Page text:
Increasing Breastfeeding Initiation, Duration, and Exclusivity

Studies show that the duration of breastfeeding is inversely related to childhood obesity. This means that the longer children are breastfed, the less likely they are to become obese later in childhood. Some studies suggest that EXCLUSIVE breastfeeding has a greater protective effect than does breastfeeding supplemented with formula feeding. Exclusive breastfeeding means that ONLY human milk is fed to the baby for the first six months of life. No infant formula and no cereal is fed to the baby during this period.

The mechanism that links breastfeeding to a reduced risk of childhood obesity is not yet understood. Many researchers believe that breastfeeding a child promotes brain development that is more sensitive to physiological signals of fullness (referred to as “satiety”) so that breastfed children regulate their food intake better than formula fed babies – in other words they are less likely to overeat or to eat when they are not hungry. What is known is that breastfeeding has many nutritional, immunological, and psychological benefits for babies’ health. Breastfed infants have fewer infections and illnesses and fewer hospitalizations. Because breast milk is free, breastfeeding provides economic benefits for mothers; and because it involves no bottles or cans, if provides environmental benefits for society as a whole.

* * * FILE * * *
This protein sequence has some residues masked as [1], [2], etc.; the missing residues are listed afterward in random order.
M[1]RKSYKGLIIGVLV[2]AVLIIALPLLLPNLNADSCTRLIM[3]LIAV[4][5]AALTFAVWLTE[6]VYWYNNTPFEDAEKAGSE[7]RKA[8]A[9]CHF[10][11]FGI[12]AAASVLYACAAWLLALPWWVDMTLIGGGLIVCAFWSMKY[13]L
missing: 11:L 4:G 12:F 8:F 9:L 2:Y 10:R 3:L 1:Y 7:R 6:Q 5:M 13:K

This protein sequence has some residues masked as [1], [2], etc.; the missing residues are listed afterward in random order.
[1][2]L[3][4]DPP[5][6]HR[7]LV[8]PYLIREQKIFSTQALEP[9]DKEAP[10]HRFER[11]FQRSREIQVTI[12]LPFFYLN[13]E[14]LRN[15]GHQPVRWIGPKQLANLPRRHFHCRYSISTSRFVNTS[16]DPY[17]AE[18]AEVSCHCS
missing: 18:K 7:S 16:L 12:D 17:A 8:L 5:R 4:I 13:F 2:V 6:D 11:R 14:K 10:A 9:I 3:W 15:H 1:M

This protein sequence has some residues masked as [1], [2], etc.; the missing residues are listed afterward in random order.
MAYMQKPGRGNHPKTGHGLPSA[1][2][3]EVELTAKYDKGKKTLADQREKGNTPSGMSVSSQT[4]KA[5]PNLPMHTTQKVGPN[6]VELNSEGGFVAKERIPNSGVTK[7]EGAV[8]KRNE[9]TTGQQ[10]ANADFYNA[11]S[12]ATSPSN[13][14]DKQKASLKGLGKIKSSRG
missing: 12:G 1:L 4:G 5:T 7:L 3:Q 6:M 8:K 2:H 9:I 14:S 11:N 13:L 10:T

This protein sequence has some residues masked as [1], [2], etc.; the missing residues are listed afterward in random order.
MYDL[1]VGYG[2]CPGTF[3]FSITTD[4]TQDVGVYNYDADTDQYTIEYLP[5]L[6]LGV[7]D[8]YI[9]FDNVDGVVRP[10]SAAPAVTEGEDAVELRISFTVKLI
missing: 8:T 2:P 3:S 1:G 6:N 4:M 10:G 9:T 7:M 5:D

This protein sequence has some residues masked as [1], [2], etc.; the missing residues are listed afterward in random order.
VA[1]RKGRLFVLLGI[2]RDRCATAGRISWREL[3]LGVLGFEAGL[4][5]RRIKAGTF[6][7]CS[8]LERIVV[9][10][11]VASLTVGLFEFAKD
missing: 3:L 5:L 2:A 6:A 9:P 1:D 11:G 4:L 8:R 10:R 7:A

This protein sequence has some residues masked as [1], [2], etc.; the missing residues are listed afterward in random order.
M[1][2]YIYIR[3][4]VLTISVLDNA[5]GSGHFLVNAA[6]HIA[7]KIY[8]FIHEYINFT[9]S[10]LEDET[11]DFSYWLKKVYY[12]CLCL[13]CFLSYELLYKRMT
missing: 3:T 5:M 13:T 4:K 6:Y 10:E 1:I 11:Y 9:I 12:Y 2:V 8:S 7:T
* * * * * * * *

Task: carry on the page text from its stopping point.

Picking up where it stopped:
The American Academy of Pediatrics1 recommends that, unless there is a medical contra-indication, infants should be breastfed exclusively for the first six months of life, and they should continue breastfeeding until at least 12 months of age. There is no upper limit to the amount of time a child should breastfeed as long as it is mutually desired by both mother and child; there is no evidence of psychological or developmental harm associated with breastfeeding into the third year of life.

Evidence-based strategies for promoting breastfeeding can be found in The CDC Guide to Breastfeeding Interventions (pdf)

For more information on the evidence that breastfeeding is associated with obesity prevention, see Does Breastfeeding Reduce the Risk of Pediatric Overweight? (pdf)


1 American Academy of Pediatrics. Policy Statement: Breastfeeding and the use of human milk. Available at: http://pediatrics.aappublications.org/content/115/2/496.full; Accessed January 5, 2011.

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